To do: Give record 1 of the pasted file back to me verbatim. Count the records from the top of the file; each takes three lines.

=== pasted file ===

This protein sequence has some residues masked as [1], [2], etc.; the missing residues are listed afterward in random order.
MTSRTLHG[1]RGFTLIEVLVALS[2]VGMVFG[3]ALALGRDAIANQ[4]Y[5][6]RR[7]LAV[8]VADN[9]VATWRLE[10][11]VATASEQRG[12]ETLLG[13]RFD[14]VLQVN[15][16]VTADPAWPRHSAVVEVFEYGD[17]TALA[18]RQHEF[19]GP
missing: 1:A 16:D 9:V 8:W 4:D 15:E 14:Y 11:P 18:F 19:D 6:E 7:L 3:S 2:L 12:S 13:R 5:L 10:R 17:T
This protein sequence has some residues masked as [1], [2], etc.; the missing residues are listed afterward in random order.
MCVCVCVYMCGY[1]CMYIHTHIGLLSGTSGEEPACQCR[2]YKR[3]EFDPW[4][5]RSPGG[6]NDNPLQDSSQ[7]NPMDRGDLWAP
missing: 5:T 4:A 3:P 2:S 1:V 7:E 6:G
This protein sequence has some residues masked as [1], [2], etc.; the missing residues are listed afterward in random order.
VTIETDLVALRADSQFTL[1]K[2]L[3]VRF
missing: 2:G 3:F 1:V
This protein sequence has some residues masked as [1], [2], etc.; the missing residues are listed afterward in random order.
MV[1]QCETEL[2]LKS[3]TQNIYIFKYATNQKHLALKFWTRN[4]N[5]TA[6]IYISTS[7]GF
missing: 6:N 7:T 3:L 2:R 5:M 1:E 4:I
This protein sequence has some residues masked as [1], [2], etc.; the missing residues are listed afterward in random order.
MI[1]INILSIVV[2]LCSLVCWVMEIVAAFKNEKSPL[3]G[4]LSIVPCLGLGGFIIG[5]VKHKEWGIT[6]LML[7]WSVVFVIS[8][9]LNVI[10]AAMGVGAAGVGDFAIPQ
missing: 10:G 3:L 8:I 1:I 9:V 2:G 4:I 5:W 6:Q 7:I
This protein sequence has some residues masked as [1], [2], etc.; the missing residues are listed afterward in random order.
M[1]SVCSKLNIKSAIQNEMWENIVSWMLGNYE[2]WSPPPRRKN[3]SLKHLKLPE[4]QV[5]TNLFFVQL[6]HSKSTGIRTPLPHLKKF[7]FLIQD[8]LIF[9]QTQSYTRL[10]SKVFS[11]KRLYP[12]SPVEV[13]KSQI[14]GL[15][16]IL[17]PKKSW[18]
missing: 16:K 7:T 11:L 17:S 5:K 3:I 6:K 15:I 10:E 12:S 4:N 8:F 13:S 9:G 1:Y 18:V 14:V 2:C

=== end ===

This protein sequence has some residues masked as [1], [2], etc.; the missing residues are listed afterward in random order.
MTSRTLHG[1]RGFTLIEVLVALS[2]VGMVFG[3]ALALGRDAIANQ[4]Y[5][6]RR[7]LAV[8]VADN[9]VATWRLE[10][11]VATASEQRG[12]ETLLG[13]RFD[14]VLQVN[15][16]VTADPAWPRHSAVVEVFEYGD[17]TALA[18]RQHEF[19]GP
missing: 1:A 16:D 9:V 8:W 4:D 15:E 14:Y 11:P 18:F 19:D 6:E 7:L 3:S 2:L 12:S 13:R 5:L 10:R 17:T